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pied for half a century or more. Beginning in the mid-1820s, many Tejano families cleared titles to land previously held extralegally. It was also during this time period that the mission system disappeared and with them the only community land grants that existed in the province. At final secularization — 1793 for San Antonio de Valero, the 1820s for the other Texas missions — the farmland was parceled out to individual mission families, both Indian and Spanish, and the extensive ranches reverted to the public domain. A number of local families took advantage of the situation to add to their own holdings, as did land speculators from Coahuila. Impresarios in the Refugio, Goliad and Victoria areas also incorporated mission ranch lands into their enterprises.

able land mitigated against any impresario enterprise. The sorting out of land rights in the region, the records of which remained in the possession of Mexican authorities south of the Rio Grande, would remain the sources of lawsuits until the end of the 20th century. The story of how the Republic and State of Texas dealt with its Hispanic land legacy is beyond the scope of this overview. Despite the dramatic transformation of the landscape, both in its use and ownership, that transpired after 1836, much remains to remind us of that earlier history in the place names, the terminology and the customs of Texas’ rural culture. Indeed, we don’t need

to go any further than the word “ranch” to remind us of how much Texas owes to its Spanish Mexican history. Jesús F. (Frank) de la Teja, who began his immersion in Texas’ past as a researcher for novelist James Michener while a graduate student at the University of Texas, retired in 2017 as professor of history and director of the Center for the Study of the Southwest at Texas State University-San Marcos. Since 2018 he has served as CEO of the Texas State Historical Association. This article is adapted from the author’s earlier essay on the subject.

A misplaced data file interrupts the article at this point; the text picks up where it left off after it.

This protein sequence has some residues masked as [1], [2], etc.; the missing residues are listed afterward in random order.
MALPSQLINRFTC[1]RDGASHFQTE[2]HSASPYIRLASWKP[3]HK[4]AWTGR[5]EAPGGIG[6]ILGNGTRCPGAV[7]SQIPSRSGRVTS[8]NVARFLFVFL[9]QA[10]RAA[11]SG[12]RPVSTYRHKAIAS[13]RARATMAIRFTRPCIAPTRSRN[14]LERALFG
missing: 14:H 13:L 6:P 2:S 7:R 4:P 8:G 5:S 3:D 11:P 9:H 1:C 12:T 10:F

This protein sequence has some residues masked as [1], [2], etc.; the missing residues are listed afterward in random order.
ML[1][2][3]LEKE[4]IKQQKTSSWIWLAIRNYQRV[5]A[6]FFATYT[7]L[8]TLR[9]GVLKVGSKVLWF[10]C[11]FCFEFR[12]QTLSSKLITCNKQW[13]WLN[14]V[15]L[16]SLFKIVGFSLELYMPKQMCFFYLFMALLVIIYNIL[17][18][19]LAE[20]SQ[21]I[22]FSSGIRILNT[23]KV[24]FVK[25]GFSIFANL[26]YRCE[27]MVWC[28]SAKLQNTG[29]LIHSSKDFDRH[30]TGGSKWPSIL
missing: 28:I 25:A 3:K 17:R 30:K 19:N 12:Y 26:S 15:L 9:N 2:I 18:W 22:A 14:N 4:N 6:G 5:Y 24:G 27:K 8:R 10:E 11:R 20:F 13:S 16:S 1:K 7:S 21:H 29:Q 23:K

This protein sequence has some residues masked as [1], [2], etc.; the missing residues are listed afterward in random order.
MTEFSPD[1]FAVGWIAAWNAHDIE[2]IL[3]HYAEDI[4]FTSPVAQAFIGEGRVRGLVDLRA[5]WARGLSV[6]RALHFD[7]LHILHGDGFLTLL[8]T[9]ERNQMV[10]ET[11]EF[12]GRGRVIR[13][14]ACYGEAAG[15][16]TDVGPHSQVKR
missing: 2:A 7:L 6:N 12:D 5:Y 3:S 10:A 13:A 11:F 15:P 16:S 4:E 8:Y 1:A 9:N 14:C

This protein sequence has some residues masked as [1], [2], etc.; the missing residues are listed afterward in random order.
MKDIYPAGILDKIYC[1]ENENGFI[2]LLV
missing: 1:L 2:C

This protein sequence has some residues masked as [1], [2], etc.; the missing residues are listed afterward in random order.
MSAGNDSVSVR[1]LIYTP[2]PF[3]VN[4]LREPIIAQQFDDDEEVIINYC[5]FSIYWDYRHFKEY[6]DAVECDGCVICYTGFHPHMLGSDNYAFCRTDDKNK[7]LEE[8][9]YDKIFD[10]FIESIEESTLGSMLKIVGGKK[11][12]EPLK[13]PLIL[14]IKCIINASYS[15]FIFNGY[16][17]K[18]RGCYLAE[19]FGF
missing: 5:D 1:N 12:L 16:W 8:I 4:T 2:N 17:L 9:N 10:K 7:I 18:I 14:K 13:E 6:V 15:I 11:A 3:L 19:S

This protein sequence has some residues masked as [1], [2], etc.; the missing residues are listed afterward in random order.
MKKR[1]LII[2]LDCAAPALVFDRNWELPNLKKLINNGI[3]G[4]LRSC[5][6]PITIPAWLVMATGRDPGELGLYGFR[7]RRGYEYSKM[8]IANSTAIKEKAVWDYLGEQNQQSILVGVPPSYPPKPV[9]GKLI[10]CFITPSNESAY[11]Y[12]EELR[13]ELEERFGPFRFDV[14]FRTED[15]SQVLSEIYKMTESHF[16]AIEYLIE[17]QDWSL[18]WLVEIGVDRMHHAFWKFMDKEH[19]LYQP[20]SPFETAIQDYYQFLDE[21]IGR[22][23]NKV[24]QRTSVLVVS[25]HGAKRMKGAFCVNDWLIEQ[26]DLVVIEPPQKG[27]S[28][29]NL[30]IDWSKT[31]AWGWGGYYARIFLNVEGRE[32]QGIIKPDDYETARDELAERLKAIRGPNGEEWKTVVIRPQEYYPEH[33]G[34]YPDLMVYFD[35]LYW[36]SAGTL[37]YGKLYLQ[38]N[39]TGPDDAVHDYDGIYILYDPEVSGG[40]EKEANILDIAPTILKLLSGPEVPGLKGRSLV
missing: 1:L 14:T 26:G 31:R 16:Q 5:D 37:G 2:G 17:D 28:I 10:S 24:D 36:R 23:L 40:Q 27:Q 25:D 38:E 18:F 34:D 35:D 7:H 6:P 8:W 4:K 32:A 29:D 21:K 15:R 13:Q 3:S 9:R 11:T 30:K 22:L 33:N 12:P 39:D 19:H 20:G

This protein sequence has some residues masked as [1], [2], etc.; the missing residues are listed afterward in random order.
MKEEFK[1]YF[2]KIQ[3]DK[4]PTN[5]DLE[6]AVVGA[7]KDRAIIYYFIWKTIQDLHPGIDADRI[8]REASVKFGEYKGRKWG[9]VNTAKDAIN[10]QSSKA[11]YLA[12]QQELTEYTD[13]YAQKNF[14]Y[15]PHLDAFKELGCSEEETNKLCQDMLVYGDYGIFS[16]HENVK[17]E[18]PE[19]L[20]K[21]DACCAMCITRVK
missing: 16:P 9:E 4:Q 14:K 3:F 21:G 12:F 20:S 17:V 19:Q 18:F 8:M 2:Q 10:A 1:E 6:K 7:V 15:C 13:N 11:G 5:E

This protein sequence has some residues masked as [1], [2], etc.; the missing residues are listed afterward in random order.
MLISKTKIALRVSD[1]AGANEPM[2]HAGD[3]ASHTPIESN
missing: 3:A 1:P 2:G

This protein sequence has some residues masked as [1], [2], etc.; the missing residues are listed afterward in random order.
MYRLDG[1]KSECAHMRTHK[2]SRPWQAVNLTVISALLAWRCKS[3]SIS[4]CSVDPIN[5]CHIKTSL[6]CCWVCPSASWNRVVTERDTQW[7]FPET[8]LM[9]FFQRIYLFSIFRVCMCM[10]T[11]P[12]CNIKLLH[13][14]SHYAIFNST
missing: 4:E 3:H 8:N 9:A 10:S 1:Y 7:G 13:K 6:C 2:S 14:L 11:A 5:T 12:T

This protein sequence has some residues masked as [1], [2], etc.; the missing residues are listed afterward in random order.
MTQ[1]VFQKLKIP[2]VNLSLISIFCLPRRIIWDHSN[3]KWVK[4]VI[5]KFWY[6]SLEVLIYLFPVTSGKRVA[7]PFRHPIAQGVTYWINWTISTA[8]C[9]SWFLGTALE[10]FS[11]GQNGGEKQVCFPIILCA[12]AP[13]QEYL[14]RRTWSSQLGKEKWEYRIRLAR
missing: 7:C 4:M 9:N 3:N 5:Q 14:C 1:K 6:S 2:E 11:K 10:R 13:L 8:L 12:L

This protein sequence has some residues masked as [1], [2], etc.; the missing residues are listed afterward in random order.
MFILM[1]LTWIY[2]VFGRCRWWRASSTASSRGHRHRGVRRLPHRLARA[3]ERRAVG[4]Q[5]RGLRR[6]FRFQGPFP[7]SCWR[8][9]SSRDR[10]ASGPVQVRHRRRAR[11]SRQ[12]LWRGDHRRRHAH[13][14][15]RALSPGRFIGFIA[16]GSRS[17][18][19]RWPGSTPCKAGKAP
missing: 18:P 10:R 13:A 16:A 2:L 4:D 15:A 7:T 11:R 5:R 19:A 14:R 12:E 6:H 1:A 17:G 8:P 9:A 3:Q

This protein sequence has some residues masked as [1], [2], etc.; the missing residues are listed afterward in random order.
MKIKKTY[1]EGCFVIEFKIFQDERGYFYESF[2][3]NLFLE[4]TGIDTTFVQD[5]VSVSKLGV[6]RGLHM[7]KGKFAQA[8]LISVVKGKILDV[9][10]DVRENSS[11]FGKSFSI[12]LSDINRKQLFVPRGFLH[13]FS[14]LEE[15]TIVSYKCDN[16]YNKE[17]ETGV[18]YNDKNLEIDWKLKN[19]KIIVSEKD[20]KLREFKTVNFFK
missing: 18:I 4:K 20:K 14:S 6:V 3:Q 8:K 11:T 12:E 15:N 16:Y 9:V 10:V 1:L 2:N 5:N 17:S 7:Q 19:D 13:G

Land records in early archives

Because of the decentralized distribution system adapted from colonial law, land records were maintained in over 11 different archives in Texas alone. San Felipe de Austin, Stephen F. Austin’s headquarters, housed the records for all five of his impresario contracts as well as individual grants made within the contracts’ boundaries. Nacogdoches was the site of a local land archive as well as headquarters for the Burnet, Vehlein and Zavala colonies, and for special commissioners Charles Taylor, George W. Smyth, José Antonio Padilla and Juan Francisco Madero. The ephemeral town of Viesca was the site of Sterling Robertson’s land office. Green DeWitt was headquartered at Gonzales and Martín de León at Victoria, both towns founded by the impresarios. San Antonio and Goliad maintained local records, the latter’s ultimately winding up at San Antonio after the war. Power and Hewetson petitioned for and received the secularized mission of Nuestra Señora del Refugio as their headquarters, site of the present town of Refugio. And San Patricio was founded by the Irish impresarios McMullen and McGloin, as the principal town of their colony.